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Penn Law's Center for Technology, Innovation and Competition Receives $600,000 Research Grant Arising from Old Antitrust Case

January 19, 2011
Christopher Yoo, Professor of Law, Communication, and Computer and Information Science; Director, Center for Technology, Innovation, and Competition
The University of Pennsylvania Law School’s Center for Technology, Innovation and Competition (CTIC) has received a three-year $600,000 grant from the New York Bar Foundation to explore policy issues surrounding the Internet. The grant is the unexpected by-product of a decades-old settlement of a major antitrust class action, City of Detroit v. Grinnell Corp.
Founded in 2007, CTIC engages in research designed to inform and reshape the way legislators, regulators and scholars think about technology policy. The grant will fund vital faculty research as well as support a visiting scholars program, innovative new courses, and student activities and scholarships.   
“Penn Law and CTIC are grateful for the opportunity to honor and extend the legacy of the Grinnell litigation,” said Penn Law Professor and CTIC Founding Director Christopher Yoo. “The grant will allow us to launch several new initiatives to study the policy issues raised by the Internet, which is the modern successor to the alarm monitoring technologies at issue in Grinnell.”
In 1971, prominent Philadelphia attorney and Penn alumnus David Berger C’32, L’36 reached a $10 million settlement of private antitrust suits brought in the aftermath of the federal government’s successful prosecution of a number of alarm monitoring companies for price fixing. The Grinnell litigation would eventually become a landmark in the history of U.S. competition policy and class actions and was one of the earliest examples of how antitrust class actions can protect consumers. The alarm monitoring companies that were the defendants in these cases used telephone lines to gather information collected by a large number of burglar, fire and residential alarm systems. This rudimentary use of telephone technology to transmit data represents an important precursor to modern information services, such as the Internet.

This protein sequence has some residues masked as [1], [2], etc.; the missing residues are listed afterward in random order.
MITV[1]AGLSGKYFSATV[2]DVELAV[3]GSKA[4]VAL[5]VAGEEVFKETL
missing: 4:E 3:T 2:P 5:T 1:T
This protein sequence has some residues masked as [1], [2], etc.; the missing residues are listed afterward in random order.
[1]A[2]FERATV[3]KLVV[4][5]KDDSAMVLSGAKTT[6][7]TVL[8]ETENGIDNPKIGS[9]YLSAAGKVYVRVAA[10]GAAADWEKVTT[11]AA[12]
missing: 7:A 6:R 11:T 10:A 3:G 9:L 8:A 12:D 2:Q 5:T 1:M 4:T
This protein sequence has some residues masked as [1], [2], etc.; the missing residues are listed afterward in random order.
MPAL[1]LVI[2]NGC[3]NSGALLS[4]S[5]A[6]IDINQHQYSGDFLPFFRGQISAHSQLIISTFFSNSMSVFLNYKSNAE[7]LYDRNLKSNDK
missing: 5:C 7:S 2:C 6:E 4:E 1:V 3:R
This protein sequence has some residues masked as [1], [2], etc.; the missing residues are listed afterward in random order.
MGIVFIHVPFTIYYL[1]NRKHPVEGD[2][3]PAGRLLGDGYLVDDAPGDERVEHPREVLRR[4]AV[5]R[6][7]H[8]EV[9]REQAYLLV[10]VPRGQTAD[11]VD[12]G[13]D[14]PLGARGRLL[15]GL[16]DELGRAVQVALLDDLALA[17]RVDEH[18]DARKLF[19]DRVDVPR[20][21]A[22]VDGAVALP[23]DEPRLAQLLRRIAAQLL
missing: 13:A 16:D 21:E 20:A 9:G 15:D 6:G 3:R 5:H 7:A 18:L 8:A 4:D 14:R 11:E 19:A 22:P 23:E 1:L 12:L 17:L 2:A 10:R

Most of the settlement funds were distributed to class members. About $100,000 in funds remained after all distributions were made to class members who could be located. In the late 1970s the funds were deposited in an interest bearing account and continued to accrue interest for nearly 40 years, reaching a total of approximately $850,000.
Berger’s son, Daniel Berger, a shareholder at his father’s old law firm, Berger & Montague, discovered the funds after his father’s death in 2007. He enlisted Howard Shecter L’68, a partner with Reed Smith and a past president of the Penn Law Alumni Society, to help him identify and research appropriate charitable organizations that would satisfy legal guidelines for disbursing money left undistributed in class action settlements.
“Dan Berger and I worked very hard for more than a year to find a suitable project that would satisfy the cy pres doctrine,” said Shecter. “We are grateful to Michael Fitts, dean of the University of Pennsylvania Law School, for identifying CTIC to us as a potentially qualifying donee.” 
The grant was approved last month by Chief Judge Loretta A. Preska of the U.S. District Court for the Southern District of New York under the cy pres doctrine, which gives judges discretion to apply residual class action funds to a charitable use related to the case. Chief Judge Preska had requested that Shecter and Berger collaborate with the New York Bar Foundation’s Cy Pres Committee chair, Lesley Friedman Rosenthal, on the proposed selection of recipients for the funds.

In addition to the $600,000 awarded to CTIC, $250,000 of the residual funds will be awarded to Syracuse University Business School’s Entrepreneurship Bootcamp for Veterans with Disabilities.